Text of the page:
The Patriarch of the Ethiopian Orthodox Church, Abune Paulos, died on Wednesday at the age of 76, the government has announced.
"His holiness has passed away," government spokesman Shimeles Kemal told Agence France Presse, but did not provide details of his death.
The Ministry of Foreign Affairs reported on Thursday that the patriarch had been receiving treatment for an undisclosed illness in recent weeks. The patriarch's office is expected to hold an emergency meeting on Friday to finalize the funeral arrangements.
"In his absence, based on the bylaws and canons of the Coptic Church, a new leader will come into office," spokesman Shimeles said.
Abune Paulos served as the patriarch of Ethiopia's Orthodox Church since 1992, when he was elected to the highest order of the denomination.
The patriarch had a most eventful and hectic life.
After the Derg communist regime seized power in Ethiopia in the 1970s, Abune Paulos was arrested by the junta and imprisoned for nine years, before he fled into exile in the U.S. It was not until Prime Minister Meles Zenawi came to power in 1991 that Paulos returned to Ethiopia.
Abune Paulos was seen as instrumental in brokering peace in the Ethiopia-Eritrea border war that ended in 2000, and was awarded a Nansen Medal by the United Nations refugee agency in 2000 for his peace and humanitarian work.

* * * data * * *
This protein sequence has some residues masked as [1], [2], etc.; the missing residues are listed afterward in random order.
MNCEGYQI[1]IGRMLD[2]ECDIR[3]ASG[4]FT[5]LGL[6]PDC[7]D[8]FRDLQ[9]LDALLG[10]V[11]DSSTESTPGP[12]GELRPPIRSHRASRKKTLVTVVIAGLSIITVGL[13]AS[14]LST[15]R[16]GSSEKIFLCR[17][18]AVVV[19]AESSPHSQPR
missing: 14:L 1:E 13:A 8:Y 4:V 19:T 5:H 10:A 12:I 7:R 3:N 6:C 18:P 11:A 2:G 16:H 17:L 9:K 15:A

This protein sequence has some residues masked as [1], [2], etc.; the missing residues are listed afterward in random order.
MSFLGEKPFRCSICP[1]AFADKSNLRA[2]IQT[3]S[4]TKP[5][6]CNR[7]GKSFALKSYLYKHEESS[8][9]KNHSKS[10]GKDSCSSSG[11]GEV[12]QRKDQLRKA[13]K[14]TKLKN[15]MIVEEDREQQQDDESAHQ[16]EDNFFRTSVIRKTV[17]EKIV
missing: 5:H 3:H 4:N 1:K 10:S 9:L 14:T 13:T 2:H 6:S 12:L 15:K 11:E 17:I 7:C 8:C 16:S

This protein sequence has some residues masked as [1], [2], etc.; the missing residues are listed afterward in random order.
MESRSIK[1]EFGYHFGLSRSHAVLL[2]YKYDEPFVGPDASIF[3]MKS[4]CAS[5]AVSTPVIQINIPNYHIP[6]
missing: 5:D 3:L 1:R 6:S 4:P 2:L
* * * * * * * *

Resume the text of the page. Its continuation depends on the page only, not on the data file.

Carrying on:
Unique in sub-Saharan African, Ethiopia has a long tradition of Christianity stretching all the way back to the beginning of the Christian era.
In fact, the Kingdom of Aksum, which is located in present-day Ethiopia and Eritrea, was the first empire to have adopted Christianity as the state religion in the 4th century. By the 7th century when Islam swept across the Middle East and North Africa, Christianity remained a strong force in Ethiopia, although the church became isolated from the centers of Christianity in Europe and the Near East.
Still, today, well more than half of the population adheres to the faith.
According to the 2007 National Consensus, 62.8 percent of Ethiopia's 84.7-million people are Christian, while 43.5 percent of the total adhere to the Ethiopian Orthodox Church.
Up to 45-million people -- living in and outside of Ethiopia -- followed Abune Paulos' leadership.